China — the world’s largest emitter — has not yet submitted its NDC. Major fossil fuel producers such as Saudi Arabia, Russia and Australia seem unwilling to strengthen their commitments. India — a critical player as the second-largest consumer, producer and importer of coal globally — has also not yet committed.
Other developing nations such as Indonesia, Malaysia, South Africa and Mexico are important. So is Brazil, which, under Javier Bolsonaro’s watch, has increased deforestation of the Amazon — the world’s largest rainforest and crucial for biodiversity and removing carbon dioxide from the atmosphere.
Keeping warming under 1.5°C is still possible. The cost of failure is astronomical.
Many insiders believe that COP26 won’t reach its goal of having strong enough commitments from countries to cut global greenhouse gas emissions 45 percent by 2030. That means the world won’t be on a smooth course for reaching net-zero emissions by 2050 and the goal of keeping warming under 1.5°C.
But organizers maintain that keeping warming under 1.5°C is still possible. Former Secretary of State John Kerry, who has been leading the U.S. negotiations, remains hopeful that enough countries will create momentum for others to strengthen their reduction targets by 2025.
The cost of failure is astronomical. Studies have shown that the difference between 1.5 and 2 degrees Celsius can mean the submersion of small island states, the death of coral reefs, extreme heat waves, flooding and wildfires, and pervasive crop failure.
That translates into many premature deaths, more mass migration, major economic losses, large swaths of unlivable land and violent conflict over resources and food — what the U.N. secretary-general has called “a hellish future.”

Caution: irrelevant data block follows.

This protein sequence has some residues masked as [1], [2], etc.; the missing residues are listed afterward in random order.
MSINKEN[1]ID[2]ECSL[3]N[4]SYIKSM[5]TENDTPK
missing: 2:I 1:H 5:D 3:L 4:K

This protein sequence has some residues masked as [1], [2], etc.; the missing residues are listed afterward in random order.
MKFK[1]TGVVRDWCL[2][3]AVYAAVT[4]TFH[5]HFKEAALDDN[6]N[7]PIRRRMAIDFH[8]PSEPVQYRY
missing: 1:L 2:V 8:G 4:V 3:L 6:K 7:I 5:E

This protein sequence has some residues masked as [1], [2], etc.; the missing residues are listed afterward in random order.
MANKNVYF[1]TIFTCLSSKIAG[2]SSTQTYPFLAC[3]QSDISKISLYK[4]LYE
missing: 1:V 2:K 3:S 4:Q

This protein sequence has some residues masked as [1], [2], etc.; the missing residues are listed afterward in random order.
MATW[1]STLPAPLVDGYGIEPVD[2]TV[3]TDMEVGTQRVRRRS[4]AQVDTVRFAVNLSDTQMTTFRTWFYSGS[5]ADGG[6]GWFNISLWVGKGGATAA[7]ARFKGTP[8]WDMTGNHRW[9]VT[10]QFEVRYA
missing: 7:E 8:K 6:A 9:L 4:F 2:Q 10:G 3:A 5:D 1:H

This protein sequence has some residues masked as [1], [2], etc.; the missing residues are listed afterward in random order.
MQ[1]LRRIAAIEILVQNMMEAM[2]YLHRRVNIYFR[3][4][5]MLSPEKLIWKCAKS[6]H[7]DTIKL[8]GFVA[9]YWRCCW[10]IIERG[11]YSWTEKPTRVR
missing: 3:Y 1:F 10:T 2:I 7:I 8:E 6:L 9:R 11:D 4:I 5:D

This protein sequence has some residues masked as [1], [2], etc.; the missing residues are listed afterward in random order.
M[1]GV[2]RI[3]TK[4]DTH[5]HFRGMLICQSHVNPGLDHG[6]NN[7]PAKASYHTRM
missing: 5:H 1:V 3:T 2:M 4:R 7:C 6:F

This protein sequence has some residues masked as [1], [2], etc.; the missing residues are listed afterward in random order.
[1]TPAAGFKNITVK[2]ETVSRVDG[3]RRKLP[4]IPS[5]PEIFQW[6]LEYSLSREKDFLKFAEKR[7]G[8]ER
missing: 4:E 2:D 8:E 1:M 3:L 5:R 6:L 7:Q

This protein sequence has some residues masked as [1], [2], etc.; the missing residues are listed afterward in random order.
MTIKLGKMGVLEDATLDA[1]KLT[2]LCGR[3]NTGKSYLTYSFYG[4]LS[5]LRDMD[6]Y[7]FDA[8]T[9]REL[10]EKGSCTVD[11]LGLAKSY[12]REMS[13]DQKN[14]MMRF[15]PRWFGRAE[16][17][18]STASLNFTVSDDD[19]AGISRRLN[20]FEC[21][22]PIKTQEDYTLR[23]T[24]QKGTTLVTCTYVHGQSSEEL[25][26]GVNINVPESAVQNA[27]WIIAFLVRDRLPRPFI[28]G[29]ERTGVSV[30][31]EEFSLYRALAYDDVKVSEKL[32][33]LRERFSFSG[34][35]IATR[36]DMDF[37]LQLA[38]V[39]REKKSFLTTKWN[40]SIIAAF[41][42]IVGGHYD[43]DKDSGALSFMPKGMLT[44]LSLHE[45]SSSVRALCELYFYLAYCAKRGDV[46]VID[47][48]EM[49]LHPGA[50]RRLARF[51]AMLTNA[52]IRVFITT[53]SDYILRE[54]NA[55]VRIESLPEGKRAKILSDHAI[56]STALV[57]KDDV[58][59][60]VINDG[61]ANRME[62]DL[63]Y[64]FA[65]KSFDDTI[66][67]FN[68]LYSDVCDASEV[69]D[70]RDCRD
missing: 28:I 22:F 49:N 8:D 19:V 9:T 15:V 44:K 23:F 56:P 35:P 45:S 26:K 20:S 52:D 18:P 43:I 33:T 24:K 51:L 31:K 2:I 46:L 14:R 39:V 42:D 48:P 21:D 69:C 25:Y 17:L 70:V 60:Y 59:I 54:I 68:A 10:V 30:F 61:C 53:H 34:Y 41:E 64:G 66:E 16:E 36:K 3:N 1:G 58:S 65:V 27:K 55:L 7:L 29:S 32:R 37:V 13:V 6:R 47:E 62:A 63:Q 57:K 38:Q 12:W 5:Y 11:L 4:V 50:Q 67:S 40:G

Are we on track to limit global warming to only 1.5 degrees Celsius? Find out in this video:
Shelley Inglis is the executive director of the University of Dayton Human Rights Center and research professor of human rights and law. She comes from the United Nations Development Program where she held various management positions working on peace building, democratic governance, rule of law and human rights, and the Sustainable Development Agenda at the U.N. headquarters in New York and regionally based in Istanbul, Turkey. Prior to joining UNDP, she held several other positions with the U.N. – the Rule of Law Unit in the office of the U.N. deputy secretary-general working on systemwide policy coordination and coherence in the field of rule of law; Department of Peacekeeping Operations, the Office of the High Commissioner for Human Rights in Geneva, and the U.N. Development Fund for Women. Her experience includes providing policy guidance and program support to U.N. workers in the field, particularly in conflict-affected and post-conflict environments; lead drafting of numerous reports of the secretary-general and policy and guidance materials of the organization, including in relation to gender equality and women’s empowerment; and conducting workshops and training in her areas of expertise.